Chairs DeFazio and Larsen Statements on Results of 2019 FAA Employee Survey on Safety Culture
Washington, D.C. — Today, Chair of the House Committee on Transportation and Infrastructure Peter DeFazio (D-OR) and Chair of the Subcommittee on Aviation Rick Larsen (D-WA) released the following statements after the Federal Aviation Administration (FAA) fulfilled their request for a copy of a 2019 survey of FAA employees about the agency’s safety culture. DeFazio and Larsen requested the survey last month as part of the Committee’s ongoing investigation into the Boeing 737 MAX aircraft.
“The FAA employee survey results are damning, and much like what we’ve uncovered in our own investigation, reflect a disturbing pattern of senior officials at a Federal agency rolling over for industry. That’s especially disturbing to see when it comes to Boeing, which, as we know now, pushed a plane through a broken regulatory process that resulted in the deaths of 346 innocent people,” Chair DeFazio said. “It’s now incumbent upon the FAA to do something with the results of this employee survey. As Chair Larsen and I stressed to FAA Administrator Dickson in our request last month, the simple act of conducting the survey means nothing if the results aren’t fully analyzed and corrective steps aren’t properly and aggressively implemented.
“Furthermore, the FAA needs to honor and complete our Committee’s outstanding records requests in a timely manner so we can get a full understanding of critical gaps in the regulatory system. The Committee is still waiting for all the records Subcommittee Chair Larsen and I requested from the FAA in April 2019 when we began our investigation of the 737 MAX. For more than one year, the FAA has been unable or unwilling to even inform the Committee where they are in the process of completing their responses to the Committee on these requests. As I’ve repeatedly made clear, these records are key to the legislation we are wrapping up soon to address the broken regulatory system and ensure safety always comes first for anyone involved in the aviation system.”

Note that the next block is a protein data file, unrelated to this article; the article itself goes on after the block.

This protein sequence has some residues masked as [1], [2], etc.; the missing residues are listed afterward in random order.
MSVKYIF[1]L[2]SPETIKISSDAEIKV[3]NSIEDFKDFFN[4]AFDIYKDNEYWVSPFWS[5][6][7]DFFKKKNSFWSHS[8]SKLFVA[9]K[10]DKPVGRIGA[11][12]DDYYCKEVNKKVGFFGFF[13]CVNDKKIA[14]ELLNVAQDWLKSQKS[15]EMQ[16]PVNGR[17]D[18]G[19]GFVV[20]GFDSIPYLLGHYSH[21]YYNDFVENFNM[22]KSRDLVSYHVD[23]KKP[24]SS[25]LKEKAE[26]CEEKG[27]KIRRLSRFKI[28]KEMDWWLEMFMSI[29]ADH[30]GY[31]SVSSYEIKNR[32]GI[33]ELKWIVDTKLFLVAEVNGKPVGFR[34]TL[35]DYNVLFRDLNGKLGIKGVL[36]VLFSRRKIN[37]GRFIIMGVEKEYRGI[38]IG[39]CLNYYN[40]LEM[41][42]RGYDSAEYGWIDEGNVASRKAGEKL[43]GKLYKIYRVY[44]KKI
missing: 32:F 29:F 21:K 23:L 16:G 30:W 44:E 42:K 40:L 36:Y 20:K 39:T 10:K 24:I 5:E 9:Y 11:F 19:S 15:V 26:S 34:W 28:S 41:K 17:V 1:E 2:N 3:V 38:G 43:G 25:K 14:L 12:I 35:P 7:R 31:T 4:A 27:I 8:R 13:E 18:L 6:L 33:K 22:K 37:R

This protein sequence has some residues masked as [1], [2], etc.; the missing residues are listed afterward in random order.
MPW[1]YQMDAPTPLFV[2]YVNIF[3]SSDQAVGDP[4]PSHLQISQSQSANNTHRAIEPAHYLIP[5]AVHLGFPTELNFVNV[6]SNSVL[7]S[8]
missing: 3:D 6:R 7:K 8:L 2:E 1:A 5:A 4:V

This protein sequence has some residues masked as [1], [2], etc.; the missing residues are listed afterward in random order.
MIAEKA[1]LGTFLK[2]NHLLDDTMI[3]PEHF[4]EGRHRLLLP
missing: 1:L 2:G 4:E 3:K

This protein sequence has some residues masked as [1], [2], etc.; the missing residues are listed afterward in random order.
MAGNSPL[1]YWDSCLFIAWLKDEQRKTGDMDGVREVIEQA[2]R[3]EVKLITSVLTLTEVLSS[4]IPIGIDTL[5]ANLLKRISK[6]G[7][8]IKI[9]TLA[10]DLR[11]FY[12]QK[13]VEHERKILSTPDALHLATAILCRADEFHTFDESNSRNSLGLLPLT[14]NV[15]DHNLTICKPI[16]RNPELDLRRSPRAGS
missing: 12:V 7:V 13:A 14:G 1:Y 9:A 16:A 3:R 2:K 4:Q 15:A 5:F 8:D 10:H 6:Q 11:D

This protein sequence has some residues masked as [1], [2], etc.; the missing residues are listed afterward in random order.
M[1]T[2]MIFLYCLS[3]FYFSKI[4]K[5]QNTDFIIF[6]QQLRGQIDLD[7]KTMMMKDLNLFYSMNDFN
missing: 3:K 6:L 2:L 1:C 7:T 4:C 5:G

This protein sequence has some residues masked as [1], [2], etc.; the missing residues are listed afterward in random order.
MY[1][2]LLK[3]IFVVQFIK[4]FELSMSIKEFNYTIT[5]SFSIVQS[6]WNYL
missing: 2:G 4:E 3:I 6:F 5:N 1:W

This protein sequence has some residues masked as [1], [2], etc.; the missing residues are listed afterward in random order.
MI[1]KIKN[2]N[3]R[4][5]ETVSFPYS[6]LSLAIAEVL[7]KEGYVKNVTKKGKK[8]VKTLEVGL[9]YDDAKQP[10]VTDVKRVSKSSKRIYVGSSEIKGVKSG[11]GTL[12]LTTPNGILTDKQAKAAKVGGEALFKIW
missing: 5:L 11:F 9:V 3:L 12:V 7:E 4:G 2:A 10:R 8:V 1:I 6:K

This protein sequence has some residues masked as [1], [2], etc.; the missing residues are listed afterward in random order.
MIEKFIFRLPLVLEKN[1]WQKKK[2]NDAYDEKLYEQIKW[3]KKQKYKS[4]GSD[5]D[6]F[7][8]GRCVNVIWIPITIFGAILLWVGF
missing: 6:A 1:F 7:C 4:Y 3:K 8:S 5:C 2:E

“The results of the FAA’s employee survey confirm my significant concerns about the agency’s safety culture,” said Chair Larsen. “It is disheartening to see the agency’s own employees lack the confidence in leadership to make sound, safety-driven decisions. As Chair of the Aviation Subcommittee, I am committed to working with my colleagues to ensure the integrity of the aircraft certification process and FAA’s critical safety work.”
Background: The Committee launched an investigation into the design, development, and certification of the Boeing 737 MAX following the second crash involving the aircraft in March 2019. To date, the Committee has held five public hearings; obtained more than 600,000 pages of documents from Boeing, FAA, and others; and interviewed dozens of current and former Boeing and FAA employees. For more information on the Committee’s ongoing investigation into the Boeing 737 MAX, click here.
Next Article Previous Article